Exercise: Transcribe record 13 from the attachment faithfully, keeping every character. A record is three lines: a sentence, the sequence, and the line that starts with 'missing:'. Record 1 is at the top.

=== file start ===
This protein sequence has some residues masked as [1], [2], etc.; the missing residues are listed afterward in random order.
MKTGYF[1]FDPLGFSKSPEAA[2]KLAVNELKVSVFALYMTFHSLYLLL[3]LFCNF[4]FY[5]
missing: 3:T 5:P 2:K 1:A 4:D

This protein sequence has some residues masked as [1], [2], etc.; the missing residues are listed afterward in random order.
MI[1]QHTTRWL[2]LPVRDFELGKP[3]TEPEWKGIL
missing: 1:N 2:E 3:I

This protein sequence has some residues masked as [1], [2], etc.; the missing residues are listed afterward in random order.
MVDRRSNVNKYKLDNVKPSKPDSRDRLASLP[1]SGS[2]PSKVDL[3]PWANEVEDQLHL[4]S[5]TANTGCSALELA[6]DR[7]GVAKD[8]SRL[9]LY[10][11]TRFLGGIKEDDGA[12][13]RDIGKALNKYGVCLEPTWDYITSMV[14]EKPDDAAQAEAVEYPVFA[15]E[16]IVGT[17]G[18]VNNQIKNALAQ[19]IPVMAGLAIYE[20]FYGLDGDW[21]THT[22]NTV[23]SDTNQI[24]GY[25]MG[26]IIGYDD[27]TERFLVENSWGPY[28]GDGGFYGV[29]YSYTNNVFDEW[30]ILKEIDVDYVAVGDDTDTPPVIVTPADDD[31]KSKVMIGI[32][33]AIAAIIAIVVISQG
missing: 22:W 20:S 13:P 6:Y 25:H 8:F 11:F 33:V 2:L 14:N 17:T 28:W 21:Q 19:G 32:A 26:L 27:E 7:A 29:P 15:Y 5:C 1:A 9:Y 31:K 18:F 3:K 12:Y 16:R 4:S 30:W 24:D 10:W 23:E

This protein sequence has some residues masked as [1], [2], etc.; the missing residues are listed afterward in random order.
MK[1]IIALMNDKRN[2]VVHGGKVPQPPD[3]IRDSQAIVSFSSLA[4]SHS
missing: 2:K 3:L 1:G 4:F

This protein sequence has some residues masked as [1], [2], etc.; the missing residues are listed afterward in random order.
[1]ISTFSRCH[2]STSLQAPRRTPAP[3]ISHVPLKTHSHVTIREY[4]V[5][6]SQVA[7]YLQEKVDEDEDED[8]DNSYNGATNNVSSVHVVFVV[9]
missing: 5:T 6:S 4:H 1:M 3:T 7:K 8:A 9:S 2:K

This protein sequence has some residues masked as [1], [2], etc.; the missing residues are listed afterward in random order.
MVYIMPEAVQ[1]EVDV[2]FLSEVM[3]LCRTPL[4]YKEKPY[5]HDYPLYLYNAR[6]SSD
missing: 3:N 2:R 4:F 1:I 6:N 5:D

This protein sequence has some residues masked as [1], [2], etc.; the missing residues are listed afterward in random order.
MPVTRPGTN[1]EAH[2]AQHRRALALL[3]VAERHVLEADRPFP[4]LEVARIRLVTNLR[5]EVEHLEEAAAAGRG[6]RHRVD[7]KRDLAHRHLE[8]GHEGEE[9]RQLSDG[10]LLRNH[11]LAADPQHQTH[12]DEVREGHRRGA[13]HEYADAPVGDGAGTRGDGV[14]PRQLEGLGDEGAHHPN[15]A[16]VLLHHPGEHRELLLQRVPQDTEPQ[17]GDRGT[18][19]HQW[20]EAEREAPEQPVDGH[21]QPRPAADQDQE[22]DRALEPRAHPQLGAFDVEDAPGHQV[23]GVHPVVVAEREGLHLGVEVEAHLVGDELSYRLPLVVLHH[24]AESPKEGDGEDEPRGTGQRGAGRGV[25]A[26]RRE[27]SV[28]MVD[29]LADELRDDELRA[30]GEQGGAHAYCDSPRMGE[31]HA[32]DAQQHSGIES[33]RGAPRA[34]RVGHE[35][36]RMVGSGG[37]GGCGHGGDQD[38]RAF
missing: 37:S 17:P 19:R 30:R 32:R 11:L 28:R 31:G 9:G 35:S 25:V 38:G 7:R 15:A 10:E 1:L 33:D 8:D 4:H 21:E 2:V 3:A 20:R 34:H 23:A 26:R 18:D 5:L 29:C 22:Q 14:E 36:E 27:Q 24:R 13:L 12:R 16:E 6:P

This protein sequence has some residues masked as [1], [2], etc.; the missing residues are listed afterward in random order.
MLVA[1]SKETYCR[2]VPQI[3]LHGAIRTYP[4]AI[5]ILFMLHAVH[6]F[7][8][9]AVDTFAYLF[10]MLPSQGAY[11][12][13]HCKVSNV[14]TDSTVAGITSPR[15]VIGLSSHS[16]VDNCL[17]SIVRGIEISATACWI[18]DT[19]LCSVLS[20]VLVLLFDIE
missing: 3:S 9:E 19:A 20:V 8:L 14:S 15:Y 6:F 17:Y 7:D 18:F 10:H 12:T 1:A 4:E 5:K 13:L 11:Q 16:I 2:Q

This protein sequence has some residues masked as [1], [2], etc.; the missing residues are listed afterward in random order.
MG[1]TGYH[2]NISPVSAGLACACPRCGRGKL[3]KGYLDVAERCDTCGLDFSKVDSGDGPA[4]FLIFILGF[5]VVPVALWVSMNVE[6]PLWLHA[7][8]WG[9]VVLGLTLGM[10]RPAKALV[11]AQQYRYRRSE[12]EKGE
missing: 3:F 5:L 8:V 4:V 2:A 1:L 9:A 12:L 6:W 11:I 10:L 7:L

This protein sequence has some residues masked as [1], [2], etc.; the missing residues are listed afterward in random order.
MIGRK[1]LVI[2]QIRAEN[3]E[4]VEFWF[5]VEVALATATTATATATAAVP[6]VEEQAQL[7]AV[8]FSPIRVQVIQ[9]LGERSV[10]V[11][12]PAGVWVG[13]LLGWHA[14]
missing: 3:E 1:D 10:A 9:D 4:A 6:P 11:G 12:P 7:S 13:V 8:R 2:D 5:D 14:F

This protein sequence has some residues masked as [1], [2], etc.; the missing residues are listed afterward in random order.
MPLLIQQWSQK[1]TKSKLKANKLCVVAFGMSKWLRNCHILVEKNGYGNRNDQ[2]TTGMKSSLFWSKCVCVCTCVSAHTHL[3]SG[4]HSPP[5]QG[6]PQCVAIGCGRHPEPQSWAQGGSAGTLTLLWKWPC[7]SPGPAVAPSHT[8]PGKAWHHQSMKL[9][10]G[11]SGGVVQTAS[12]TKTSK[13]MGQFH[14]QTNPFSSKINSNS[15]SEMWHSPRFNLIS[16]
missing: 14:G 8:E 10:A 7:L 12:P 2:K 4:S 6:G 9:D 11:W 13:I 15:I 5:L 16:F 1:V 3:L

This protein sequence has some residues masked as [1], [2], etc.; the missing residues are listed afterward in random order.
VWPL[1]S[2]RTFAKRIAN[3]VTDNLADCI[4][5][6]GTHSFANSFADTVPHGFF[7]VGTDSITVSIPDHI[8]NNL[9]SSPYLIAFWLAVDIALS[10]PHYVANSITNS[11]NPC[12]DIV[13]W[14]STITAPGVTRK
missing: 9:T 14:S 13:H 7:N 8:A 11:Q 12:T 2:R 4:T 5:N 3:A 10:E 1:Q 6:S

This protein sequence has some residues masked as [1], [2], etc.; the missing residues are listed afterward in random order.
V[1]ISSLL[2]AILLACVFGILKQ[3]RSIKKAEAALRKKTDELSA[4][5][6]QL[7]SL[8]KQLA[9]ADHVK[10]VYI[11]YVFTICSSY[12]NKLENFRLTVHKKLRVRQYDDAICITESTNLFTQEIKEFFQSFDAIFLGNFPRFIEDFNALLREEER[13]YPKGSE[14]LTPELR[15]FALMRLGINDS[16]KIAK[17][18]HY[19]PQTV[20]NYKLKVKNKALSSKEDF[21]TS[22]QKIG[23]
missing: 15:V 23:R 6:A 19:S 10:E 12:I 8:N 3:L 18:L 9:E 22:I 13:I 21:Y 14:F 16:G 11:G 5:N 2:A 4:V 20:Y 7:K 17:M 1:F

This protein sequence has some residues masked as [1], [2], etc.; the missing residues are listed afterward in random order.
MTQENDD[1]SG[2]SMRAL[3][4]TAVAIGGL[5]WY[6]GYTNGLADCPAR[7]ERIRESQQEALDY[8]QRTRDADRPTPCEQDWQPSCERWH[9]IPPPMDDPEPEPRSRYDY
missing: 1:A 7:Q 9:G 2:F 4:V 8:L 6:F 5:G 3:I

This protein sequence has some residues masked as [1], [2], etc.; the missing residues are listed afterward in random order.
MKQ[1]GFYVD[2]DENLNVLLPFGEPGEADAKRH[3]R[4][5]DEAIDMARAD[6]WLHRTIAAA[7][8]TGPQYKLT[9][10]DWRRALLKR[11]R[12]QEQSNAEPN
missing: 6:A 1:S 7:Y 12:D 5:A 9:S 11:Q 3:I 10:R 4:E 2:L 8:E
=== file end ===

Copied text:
This protein sequence has some residues masked as [1], [2], etc.; the missing residues are listed afterward in random order.
V[1]ISSLL[2]AILLACVFGILKQ[3]RSIKKAEAALRKKTDELSA[4][5][6]QL[7]SL[8]KQLA[9]ADHVK[10]VYI[11]YVFTICSSY[12]NKLENFRLTVHKKLRVRQYDDAICITESTNLFTQEIKEFFQSFDAIFLGNFPRFIEDFNALLREEER[13]YPKGSE[14]LTPELR[15]FALMRLGINDS[16]KIAK[17][18]HY[19]PQTV[20]NYKLKVKNKALSSKEDF[21]TS[22]QKIG[23]
missing: 15:V 23:R 6:A 19:S 10:E 12:I 8:N 3:L 18:L 9:E 22:I 13:I 21:Y 14:F 16:G 11:G 5:N 2:A 4:V 20:Y 7:K 17:M 1:F